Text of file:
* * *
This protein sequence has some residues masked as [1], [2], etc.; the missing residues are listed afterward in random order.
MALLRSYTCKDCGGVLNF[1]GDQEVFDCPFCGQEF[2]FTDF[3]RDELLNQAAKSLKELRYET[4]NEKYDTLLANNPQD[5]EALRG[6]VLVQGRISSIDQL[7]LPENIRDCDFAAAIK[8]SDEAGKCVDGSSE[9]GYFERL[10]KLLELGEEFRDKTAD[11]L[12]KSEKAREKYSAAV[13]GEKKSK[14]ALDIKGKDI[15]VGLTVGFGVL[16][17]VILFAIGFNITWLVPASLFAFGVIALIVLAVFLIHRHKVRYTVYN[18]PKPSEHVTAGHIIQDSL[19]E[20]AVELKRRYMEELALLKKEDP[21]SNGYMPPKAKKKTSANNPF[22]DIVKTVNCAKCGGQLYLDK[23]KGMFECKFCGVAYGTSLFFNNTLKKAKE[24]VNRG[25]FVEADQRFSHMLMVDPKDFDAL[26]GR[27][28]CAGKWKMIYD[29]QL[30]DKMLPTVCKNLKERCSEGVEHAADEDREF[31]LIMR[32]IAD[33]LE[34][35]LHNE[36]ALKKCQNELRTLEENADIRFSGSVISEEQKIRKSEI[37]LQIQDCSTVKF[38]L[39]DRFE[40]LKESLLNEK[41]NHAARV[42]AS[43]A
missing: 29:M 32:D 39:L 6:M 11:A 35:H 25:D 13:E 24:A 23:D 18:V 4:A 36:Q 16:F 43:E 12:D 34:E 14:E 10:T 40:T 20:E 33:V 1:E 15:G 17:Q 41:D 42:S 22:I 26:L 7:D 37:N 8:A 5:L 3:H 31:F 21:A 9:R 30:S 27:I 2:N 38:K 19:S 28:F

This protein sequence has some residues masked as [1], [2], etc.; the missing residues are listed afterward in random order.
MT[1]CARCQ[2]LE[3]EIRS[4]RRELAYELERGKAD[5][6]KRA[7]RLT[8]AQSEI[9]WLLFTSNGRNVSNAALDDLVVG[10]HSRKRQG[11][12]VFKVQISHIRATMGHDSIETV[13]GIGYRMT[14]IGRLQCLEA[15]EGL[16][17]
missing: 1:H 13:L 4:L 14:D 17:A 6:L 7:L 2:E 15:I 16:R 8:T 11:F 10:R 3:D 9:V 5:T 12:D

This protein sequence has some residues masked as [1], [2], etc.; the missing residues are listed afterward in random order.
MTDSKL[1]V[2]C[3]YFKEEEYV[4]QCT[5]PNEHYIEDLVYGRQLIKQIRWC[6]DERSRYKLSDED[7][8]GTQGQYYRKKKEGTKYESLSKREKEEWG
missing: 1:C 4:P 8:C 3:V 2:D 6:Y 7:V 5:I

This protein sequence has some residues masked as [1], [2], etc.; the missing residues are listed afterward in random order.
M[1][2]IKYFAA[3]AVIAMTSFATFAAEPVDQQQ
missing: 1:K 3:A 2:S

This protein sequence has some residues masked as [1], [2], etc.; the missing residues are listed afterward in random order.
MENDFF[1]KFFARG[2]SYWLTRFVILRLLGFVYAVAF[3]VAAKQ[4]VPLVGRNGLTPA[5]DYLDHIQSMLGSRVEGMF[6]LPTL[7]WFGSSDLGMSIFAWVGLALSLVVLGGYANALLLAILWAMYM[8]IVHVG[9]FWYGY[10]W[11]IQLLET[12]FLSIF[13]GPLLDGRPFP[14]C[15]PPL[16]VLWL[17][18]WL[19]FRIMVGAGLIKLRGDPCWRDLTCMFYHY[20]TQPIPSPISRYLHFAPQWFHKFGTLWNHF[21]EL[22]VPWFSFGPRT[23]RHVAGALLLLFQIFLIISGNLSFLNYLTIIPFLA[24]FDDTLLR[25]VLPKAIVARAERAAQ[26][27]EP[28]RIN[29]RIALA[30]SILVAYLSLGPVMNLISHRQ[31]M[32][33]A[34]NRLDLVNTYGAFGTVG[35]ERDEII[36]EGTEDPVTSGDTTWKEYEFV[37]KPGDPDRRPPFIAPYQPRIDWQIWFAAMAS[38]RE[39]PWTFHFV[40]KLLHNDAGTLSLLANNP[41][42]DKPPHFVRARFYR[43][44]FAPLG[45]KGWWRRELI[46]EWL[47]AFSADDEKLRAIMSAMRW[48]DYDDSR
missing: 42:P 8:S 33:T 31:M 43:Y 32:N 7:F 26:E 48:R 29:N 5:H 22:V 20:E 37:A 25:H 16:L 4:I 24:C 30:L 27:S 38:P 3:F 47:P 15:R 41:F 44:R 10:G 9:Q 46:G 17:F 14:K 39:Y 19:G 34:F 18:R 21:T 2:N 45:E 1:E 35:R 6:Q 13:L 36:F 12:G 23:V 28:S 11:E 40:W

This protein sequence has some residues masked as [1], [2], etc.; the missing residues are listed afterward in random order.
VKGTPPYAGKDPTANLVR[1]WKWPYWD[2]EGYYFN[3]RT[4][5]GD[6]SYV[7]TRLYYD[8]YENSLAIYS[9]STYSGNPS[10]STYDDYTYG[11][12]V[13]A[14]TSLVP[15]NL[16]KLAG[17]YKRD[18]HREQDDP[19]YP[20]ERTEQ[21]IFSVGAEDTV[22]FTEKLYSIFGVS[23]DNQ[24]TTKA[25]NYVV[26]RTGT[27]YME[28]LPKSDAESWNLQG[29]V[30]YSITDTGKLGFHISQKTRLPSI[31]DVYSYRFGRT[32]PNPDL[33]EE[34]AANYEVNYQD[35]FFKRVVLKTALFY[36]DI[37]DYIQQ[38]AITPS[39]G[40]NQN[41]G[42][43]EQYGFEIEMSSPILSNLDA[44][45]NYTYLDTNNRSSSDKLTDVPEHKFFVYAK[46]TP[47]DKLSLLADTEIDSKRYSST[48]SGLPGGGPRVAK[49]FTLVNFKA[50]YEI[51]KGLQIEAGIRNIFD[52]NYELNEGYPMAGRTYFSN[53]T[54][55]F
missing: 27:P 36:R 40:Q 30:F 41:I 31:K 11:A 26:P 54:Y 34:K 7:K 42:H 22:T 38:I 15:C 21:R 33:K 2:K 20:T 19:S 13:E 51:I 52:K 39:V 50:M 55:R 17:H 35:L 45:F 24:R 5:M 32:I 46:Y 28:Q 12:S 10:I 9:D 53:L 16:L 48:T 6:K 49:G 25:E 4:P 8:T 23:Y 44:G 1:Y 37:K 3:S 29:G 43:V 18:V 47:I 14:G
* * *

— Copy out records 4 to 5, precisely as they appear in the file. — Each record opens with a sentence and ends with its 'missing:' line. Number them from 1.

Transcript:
This protein sequence has some residues masked as [1], [2], etc.; the missing residues are listed afterward in random order.
M[1][2]IKYFAA[3]AVIAMTSFATFAAEPVDQQQ
missing: 1:K 3:A 2:S

This protein sequence has some residues masked as [1], [2], etc.; the missing residues are listed afterward in random order.
MENDFF[1]KFFARG[2]SYWLTRFVILRLLGFVYAVAF[3]VAAKQ[4]VPLVGRNGLTPA[5]DYLDHIQSMLGSRVEGMF[6]LPTL[7]WFGSSDLGMSIFAWVGLALSLVVLGGYANALLLAILWAMYM[8]IVHVG[9]FWYGY[10]W[11]IQLLET[12]FLSIF[13]GPLLDGRPFP[14]C[15]PPL[16]VLWL[17][18]WL[19]FRIMVGAGLIKLRGDPCWRDLTCMFYHY[20]TQPIPSPISRYLHFAPQWFHKFGTLWNHF[21]EL[22]VPWFSFGPRT[23]RHVAGALLLLFQIFLIISGNLSFLNYLTIIPFLA[24]FDDTLLR[25]VLPKAIVARAERAAQ[26][27]EP[28]RIN[29]RIALA[30]SILVAYLSLGPVMNLISHRQ[31]M[32][33]A[34]NRLDLVNTYGAFGTVG[35]ERDEII[36]EGTEDPVTSGDTTWKEYEFV[37]KPGDPDRRPPFIAPYQPRIDWQIWFAAMAS[38]RE[39]PWTFHFV[40]KLLHNDAGTLSLLANNP[41][42]DKPPHFVRARFYR[43][44]FAPLG[45]KGWWRRELI[46]EWL[47]AFSADDEKLRAIMSAMRW[48]DYDDSR
missing: 42:P 8:S 33:T 31:M 43:Y 32:N 7:F 26:E 48:R 29:N 5:H 22:V 20:E 37:A 25:H 16:L 4:I 24:C 30:L 27:S 38:P 3:F 47:P 15:R 41:F 44:R 10:G 9:Q 46:G 17:F 14:K 39:Y 19:G 34:F 18:R 21:T 2:N 45:E 1:E 35:R 6:Q 13:L 36:F 12:G 23:V 28:S 11:E 40:W